Donald Trump’s policies as president have been characterized by mayhem in all areas of his decision-making, as well as by the absence of viable, constructive alternatives. In the past week, he has accelerated his chaotic policies with a series of actions aimed at making political gains. He signed an executive order making significant cutbacks to the Affordable Care Act, Barack Obama’s health care program, which will affect many people. He announced the withdrawal of the U.S. from UNESCO. He threatened to leave the six-country agreement with Iran to prevent the development of nuclear weapons, a unilateral action by the U.S. that would be impossible for Iran to accept, in the end rejecting the treaty without going so far as to withdraw from it. He signaled a harder line in NAFTA negotiations, with two conditions not possible for the U.S. and Canada to accept. He launched a new barrage of attacks against the media, threatening to pull the licenses of television networks and hardening his hostility to the press in general; in clear violation of freedom of expression as established by the Constitution, he declared that “It’s frankly disgusting the way the press is able to write whatever they want to write.” And to top it off, Trump threatened to withdraw federal support for Puerto Rico at a time when Puerto Ricans on the island, which is a U.S. territory, are faced with massive destruction caused by Hurricane Maria.
No doubt one factor in this acceleration of Trump’s destructive policies through verbal and Twitter aggression has something to do with the fact that approval of his policies continues to fall, but with a new twist: His approval is also beginning to fall among his base. Is he panicking? Does he think he can govern by executive orders in the absence of congressional approval? It also has to do with the frustration of having, up to now, not achieved a single agreement that allows him to sign laws passed by Congress, as well as with serious problems in his administration and in the White House.
Against NAFTA, which he calls the “worst trade deal ever made”: The fourth round of negotiations was preceded by pressure through aggressive, harebrained tweets against NAFTA and in particular against Mexico, threatening U.S. withdrawal. Trump complains about what it has cost the United States, about the trade deficit, but in his ignorance he forgets that NAFTA has created about 14 million jobs, that cancellation would mean the immediate loss of around 5 million jobs in the U.S., and that trade has driven down the prices of many foodstuffs and consumer staples. Trump is trying to drive a wedge between the parties, saying that he has no problem with Canada and would be able to continue the agreement with that country. The two issues rejected by both Mexico and Canada are changes to the rules for denomination of origin, in particular in the auto industry, and the proposed expiration of the treaty only five years from now, at which time it would automatically lapse and everything would be renegotiated, making for periodic uncertainty and creating uncertainty in the long run.
It also highlights opposition to Trump administration proposals by chambers of commerce in Mexico, by the U.S. Chamber of Commerce and by the auto companies, who would see their production chains, which are well integrated across the three countries, broken up. Regarding the rules for denomination of origin, Trump seeks to have 50 percent of auto parts produced in the U.S. In his political ambition, Trump is seeking new bilateral treaties, first with Canada, so he can negotiate favorable terms. The prime minister of Canada, Justin Trudeau, has already had experience with some of Trump’s policies on trade issues, such as the tariffs on lumber.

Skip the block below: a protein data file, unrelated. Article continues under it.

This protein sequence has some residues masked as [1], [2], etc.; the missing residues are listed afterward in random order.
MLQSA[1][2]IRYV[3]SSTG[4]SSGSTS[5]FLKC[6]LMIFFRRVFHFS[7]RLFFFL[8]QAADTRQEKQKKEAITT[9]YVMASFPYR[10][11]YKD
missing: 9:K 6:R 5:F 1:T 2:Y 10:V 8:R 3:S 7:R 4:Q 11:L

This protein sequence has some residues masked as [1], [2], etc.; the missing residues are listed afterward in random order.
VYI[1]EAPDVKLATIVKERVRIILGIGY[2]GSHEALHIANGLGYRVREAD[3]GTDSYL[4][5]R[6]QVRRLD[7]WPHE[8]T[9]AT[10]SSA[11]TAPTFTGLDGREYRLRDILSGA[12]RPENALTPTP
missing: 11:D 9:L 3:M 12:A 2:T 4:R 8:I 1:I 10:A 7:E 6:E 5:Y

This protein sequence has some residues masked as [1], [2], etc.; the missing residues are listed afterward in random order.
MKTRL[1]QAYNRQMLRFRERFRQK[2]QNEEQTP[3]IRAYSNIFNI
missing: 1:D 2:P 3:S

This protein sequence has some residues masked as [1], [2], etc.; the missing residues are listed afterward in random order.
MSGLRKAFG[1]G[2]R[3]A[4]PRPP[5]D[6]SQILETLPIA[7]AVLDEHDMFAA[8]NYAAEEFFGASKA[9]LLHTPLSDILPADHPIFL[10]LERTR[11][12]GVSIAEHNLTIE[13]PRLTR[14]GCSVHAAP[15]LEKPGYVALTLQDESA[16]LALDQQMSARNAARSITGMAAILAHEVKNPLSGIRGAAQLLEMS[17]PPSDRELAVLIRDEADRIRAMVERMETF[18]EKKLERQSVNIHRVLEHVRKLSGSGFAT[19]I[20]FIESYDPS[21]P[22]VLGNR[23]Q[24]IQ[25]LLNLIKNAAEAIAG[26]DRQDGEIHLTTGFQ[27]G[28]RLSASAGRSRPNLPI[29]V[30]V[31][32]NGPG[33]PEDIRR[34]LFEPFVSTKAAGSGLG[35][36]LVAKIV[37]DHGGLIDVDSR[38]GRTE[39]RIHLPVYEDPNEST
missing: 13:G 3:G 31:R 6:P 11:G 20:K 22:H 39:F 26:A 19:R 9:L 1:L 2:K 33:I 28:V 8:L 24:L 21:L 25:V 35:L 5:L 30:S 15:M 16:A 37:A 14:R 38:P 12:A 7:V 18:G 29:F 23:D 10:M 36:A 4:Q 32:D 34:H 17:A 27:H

Destroying the ACA, or Obamacare: In view of the failure, on two occasions, to reach agreements in Congress to put an end to the ACA, Trump signed an executive order to begin the destruction of the health care system created by Obama, without regard for the damage it will cause for the most vulnerable populations. He terminated subsidies that have permitted insurers to cover pre-existing conditions and obligated them to provide care for those who require expensive treatments, like cancer care and drugs. In their place, it will be possible to obtain “garbage” insurance policies that will be paid for by those who get them and will not meet their healthcare needs. He is proposing a major step backwards in terms of taxation – by decree since he hasn’t been able to dismantle Obamacare through congressional action. To change the health insurance dynamic, he will cut off the subsidies that up until now have permitted expanding medical care through nearly total coverage.
U.S. withdrawal from UNESCO: Secretary of State Rex Tillerson announced the U.S. withdrawal from the multilateral organization dedicated to health, education, science and culture. The decision speaks clearly of Trump’s lack of interest in these issues. As an excuse, he cited what he considers to be UNESCO’s positions against Israel – admitting Palestine as a member state, and what are said to be continuing anti-Israel policies within UNESCO. The withdrawal of the United States will be completed in 2018. Until then, it will be a nonmember observer country, without the right to vote, and has a late payment of $550 million that will rise to $600 million in 2018.
Mayhem is the hallmark of President Trump’s policies.